Minister speaks about the lottery’s effects on students

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The Rev. Todd Salmi talks about the state lottery during a Hot Potato lunch and lecture Tuesday in the Methodist Student Center. Salmi said the lottery contributes to education, but not as much as commonly believed. Only 26 percent of lottery revenues are actually given to the state, he said.  Photo by Neven Jones

The Rev. Todd Salmi talks about the state lottery during a Hot Potato lunch and lecture Tuesday in the Methodist Student Center. Salmi said the lottery contributes to education, but not as much as commonly believed. Only 26 percent of lottery revenues are actually given to the state, he said. Photo by Neven Jones

Gambling generates more than most other forms of entertainment combined.

By Nathalie Mora

sac-ranger@alamo.edu

In Texas, proceeds from the lottery support public education, but only 26.1 percent of total lottery revenues are given to the state.

The Rev. Todd Salmi spoke on the state lottery Sept. 23 to a group of students at the Hot Potato lecture and lunch in the Methodist Student Center.

In 2013, the state lottery generated $4 billion in revenues; only $1 billion went toward public education, Salmi said. The remaining money goes to prizes paid, retail commissions, lottery administration, and other state programs.

Salmi said many states promoted the adoption of a lottery as a source of revenue for education. It’s sold as a “sin tax”, a voluntary tax, Salmi said.

The gambling and lottery industry is very regulated, Salmi said. “In 2007, all forms of legalized gambling totaled $92.3 billion dollars, a figure which vastly exceeds annual revenues from movie tickets, sporting events, concerts, theme parks, books, magazines, and newspapers combined,” Salmi said.

Salmi asked the room of about 15 people to raise a hand if they had purchased a lottery ticket. Everyone but two raised a hand. “Lottery has become part of our culture,” Salmi stressed.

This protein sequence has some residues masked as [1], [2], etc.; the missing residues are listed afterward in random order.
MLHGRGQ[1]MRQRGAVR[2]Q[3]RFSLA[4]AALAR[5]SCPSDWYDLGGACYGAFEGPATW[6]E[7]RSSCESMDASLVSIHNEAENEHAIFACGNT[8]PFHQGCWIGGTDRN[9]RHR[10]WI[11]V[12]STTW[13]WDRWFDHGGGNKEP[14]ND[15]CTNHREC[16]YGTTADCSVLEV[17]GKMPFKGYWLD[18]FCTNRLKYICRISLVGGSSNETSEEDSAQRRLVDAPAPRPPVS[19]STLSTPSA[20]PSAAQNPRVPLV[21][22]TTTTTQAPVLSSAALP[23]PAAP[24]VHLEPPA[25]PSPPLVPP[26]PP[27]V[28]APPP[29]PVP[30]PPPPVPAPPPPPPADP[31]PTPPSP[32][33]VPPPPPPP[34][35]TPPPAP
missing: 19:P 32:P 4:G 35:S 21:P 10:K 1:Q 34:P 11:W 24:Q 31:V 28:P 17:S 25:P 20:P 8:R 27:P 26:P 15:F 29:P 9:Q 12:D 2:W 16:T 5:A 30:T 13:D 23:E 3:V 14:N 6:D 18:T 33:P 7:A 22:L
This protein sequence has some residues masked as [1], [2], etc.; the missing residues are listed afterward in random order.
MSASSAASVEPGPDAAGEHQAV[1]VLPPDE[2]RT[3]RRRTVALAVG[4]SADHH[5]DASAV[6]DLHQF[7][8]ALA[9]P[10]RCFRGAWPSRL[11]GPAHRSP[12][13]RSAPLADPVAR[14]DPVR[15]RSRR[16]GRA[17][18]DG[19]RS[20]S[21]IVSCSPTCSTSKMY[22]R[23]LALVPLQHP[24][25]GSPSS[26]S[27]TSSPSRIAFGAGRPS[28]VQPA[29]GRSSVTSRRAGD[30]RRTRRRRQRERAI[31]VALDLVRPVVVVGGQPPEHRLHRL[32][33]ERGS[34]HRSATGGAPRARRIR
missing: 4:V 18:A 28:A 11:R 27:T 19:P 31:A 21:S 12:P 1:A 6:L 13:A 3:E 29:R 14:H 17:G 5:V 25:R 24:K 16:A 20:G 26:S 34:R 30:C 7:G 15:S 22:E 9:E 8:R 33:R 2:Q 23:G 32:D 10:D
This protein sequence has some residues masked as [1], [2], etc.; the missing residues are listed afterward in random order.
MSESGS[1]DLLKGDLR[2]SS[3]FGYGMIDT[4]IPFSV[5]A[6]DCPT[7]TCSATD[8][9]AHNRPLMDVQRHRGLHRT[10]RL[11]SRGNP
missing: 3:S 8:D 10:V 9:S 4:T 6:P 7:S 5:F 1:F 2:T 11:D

Reading from a handout, Salmi said that the typical African-Americans on average spent $70 a month on lottery tickets, compared with Hispanics at $47 and $20 for whites.

He gave other statistics saying low-income people are most likely to purchase more lottery tickets and scratch-offs than people with higher incomes. People with little or no education are most likely to purchase a lottery ticket than someone with a college degree, Salmi said

The state gambling industry knows where to earn its money. They know who to target and they know how, Salmi said.

He quoted lottery commission spokesman Bobby Heith who was questioned as to why low-income people were targeted more advertising-wise than high-income people. “We value and respect those concerns very much, but our job is to run the lottery, to generate as much revenue as possible, as responsible as possible,” Salmi said Heith answered.

Salmi pointed to a lottery advertisement on his handout and asked the audience to look at a Home Depot ad that read, “You could win the dream.”

“It lets you believe in magic: that you will be the one who spent a little, got a lot,” Salmi said.

The next Hot Potato discussion “Homelessness Around the World” with speaker Rev. Lorenza Smith will be at 12:15 p.m. Oct. 7 at the Methodist Student Center.

For more information, call the center at 210-733-1441.

For more information on public policy action, email Salmi at ts@fumcsm.org.

 

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